Election whiplash . . .
Cynicism shrouds the May 2019 Australian election. The country’s level of democratic satisfaction has hit an all-time low – in 2018, fewer than 41% of Australian citizens reported satisfaction with their political leaders and processes, down from 86% in 2007. This is unsurprising given the rapid rate of leadership turnover in recent years: current prime minister Scott Morrison is the country’s sixth in eight years. No prime minister has served a full term since 2007.
The ‘climate change’ election . . .
Keeping a pulse on Australian elections for the past decade has been akin to watching a high-contact sport. Tomorrow’s election is being dubbed the 'climate change election' for Australia, with surveys showing that citizens are concerned by the degradation of the Great Barrier Reef, the unprecedented number of bush fires, droughts, and extreme temperatures. This is in stark contrast to the last election in 2013, which was characterized by heavy anti-carbon tax sentiment (“axe the tax”).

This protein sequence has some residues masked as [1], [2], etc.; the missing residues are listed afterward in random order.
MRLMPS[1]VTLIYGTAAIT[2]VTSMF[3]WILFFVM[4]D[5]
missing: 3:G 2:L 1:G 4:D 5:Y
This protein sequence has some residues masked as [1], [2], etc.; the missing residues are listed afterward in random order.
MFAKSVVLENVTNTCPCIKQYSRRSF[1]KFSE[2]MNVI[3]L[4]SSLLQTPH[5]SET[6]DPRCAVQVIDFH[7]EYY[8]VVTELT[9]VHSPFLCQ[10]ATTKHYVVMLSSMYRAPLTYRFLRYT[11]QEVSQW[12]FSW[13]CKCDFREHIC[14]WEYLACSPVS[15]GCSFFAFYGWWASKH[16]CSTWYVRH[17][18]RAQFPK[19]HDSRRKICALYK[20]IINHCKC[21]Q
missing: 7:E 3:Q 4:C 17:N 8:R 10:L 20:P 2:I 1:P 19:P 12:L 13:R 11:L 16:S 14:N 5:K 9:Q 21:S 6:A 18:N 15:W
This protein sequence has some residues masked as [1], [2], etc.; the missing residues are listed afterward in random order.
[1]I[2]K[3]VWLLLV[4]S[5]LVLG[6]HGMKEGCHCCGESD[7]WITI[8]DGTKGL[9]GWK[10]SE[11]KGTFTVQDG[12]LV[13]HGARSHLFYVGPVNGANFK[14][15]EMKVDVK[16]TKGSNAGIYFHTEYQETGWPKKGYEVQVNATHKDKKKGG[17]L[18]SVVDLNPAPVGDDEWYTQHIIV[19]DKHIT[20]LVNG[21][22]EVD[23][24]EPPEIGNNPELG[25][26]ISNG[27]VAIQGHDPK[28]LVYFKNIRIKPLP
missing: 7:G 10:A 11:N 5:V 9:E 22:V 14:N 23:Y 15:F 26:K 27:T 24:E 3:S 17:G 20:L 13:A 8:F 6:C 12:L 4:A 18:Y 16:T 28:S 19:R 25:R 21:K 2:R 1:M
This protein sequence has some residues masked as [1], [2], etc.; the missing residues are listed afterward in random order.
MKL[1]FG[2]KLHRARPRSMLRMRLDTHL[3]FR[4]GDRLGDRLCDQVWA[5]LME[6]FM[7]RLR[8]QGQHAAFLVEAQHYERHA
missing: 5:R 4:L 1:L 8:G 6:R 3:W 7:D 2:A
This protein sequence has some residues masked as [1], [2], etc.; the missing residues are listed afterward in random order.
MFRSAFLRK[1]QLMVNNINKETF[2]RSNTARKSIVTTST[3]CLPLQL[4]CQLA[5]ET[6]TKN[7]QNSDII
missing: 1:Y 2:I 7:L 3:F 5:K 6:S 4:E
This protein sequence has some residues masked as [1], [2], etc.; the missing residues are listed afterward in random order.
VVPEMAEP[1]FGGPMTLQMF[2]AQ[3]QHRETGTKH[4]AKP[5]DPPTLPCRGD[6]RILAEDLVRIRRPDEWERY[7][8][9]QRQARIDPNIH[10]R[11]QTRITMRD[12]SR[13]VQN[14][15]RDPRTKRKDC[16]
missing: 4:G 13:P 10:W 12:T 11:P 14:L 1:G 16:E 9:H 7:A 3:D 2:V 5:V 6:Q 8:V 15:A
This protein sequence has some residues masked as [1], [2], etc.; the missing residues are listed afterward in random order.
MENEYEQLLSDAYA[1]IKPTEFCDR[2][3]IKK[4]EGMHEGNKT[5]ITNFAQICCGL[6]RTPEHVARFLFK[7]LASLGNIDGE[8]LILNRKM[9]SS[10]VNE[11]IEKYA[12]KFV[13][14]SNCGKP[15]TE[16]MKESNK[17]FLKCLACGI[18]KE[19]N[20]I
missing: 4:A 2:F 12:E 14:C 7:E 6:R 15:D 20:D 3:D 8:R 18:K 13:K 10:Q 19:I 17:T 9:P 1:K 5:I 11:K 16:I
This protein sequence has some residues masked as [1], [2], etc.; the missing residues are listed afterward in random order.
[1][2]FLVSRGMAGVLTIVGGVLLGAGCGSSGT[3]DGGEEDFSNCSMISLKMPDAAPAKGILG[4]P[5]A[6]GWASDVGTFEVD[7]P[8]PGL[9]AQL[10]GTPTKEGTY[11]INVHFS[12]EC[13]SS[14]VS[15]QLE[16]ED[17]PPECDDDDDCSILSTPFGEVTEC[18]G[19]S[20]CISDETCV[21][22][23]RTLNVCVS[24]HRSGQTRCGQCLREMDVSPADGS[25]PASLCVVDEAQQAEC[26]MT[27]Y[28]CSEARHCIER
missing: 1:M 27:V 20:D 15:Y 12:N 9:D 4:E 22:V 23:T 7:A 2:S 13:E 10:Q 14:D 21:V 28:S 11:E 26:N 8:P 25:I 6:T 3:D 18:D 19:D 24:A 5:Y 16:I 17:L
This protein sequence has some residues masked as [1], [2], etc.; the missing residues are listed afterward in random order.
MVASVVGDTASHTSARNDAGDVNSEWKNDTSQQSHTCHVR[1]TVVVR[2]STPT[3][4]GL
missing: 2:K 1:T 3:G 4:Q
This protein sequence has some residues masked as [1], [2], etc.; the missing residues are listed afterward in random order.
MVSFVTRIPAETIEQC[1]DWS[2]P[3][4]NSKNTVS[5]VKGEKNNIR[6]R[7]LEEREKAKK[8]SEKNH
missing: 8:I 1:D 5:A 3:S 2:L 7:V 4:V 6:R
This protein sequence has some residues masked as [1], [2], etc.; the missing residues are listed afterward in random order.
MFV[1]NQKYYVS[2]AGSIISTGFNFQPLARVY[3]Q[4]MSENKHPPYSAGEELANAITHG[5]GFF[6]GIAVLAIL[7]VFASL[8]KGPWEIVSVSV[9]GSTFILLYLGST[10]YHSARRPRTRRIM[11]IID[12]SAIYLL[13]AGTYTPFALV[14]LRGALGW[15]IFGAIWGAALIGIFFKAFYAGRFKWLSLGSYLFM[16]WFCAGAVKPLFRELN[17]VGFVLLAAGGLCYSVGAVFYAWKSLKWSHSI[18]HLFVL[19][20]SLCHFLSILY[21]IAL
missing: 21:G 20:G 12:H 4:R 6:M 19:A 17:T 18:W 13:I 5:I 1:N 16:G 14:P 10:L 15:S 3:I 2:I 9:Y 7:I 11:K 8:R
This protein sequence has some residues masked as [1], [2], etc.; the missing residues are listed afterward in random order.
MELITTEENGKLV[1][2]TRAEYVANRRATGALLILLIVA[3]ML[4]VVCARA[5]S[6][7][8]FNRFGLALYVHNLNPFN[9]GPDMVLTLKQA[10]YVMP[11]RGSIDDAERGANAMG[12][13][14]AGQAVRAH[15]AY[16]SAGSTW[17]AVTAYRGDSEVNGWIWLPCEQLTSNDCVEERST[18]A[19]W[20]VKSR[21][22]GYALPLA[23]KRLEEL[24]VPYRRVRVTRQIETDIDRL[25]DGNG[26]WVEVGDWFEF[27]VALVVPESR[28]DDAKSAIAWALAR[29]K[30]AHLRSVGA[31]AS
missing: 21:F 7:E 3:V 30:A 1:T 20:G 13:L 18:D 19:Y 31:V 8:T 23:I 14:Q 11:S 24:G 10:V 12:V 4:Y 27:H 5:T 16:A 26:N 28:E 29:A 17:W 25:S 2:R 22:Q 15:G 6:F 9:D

Carbon and the Commonwealth . . .
Some Canadians are also advocating to 'scrap the tax' on carbon. Canada’s 'backstop” federal carbon tax regime recently came into effect sparking popular protest and a legal backlash in the provinces of Ontario, Manitoba, Saskatchewan, and New Brunswick. In close step with our fellow Commonwealth member, climate change policy and carbon tax debates will very likely set the Canadian election season on fire this fall.